A further leap in hash rate suggests that miners are as confident as ever about the potential that Bitcoin offers long term.
Bitcoin (BTC) has hit a new all-time high in terms of hash rate despite dropping almost 12% last week, data suggests.
According to various resources tracking hash rate growth on the Bitcoin network, the metric was circling its highest value ever as of March 1.
Bitcoin network hits up to 136 quintillion hashes per second
Hash rate refers to the combined computing power that miners are dedicating to validating transactions on the Bitcoin blockchain. The higher the value, the more power there is — this implies that miners believe in the profitability of mining, and have a desire to increase network security.
Data from monitoring resource Bitinfocharts put Bitcoin’s hash rate at just over 120 quintillion hashes per second on Sunday, the latest day for which figures are currently available.
Another monitor, from wallet provider Blockchain, put the figure at closer to 140 quintillion hashes per second after picking up a spike in activity over the weekend.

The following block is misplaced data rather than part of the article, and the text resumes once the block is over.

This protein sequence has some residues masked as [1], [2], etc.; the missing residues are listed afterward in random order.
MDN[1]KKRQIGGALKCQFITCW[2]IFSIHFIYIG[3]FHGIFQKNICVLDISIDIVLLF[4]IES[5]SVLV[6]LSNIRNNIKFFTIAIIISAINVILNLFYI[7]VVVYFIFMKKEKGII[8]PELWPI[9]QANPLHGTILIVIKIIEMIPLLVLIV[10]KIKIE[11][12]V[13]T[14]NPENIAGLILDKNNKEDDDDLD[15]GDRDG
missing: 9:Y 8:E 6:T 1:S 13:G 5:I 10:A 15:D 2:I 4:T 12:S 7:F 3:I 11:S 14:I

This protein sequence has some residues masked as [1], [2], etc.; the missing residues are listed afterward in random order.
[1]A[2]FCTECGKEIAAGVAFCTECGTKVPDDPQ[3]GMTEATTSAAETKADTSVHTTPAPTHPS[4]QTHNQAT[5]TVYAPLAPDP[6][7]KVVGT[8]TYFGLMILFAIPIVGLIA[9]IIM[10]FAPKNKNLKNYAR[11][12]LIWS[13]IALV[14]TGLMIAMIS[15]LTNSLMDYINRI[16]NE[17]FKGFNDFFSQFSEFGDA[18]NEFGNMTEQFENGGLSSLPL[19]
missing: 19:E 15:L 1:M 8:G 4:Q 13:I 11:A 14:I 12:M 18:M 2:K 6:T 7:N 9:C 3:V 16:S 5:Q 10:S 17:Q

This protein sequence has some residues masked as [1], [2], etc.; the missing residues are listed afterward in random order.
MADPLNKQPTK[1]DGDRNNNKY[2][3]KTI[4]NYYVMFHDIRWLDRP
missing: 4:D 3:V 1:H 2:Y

Bitcoin 1-year hash rate chart. Source: Blockchain
As Cointelegraph reported, hash rate tools can only estimate activity. In 2019, what many thought was a sudden drop in hash rate was subsequently shown not to be miners exiting Bitcoin.
Analysts await halving flashpoint
In May, when the new Bitcoins released to miners each block will halve from 12.5 BTC to 6.25 BTC, expectations are high that increased competition will boost hash rate still further.
PlanB, the analyst who created the highly-accurate stock-to-flow price forecasting model for Bitcoin, recently reinforced his belief in the theory.
For him, the 2020 halving will produce similar effects to the 2012 and 2016 events — a catalytic impact on hash rate, difficulty and, of course, price.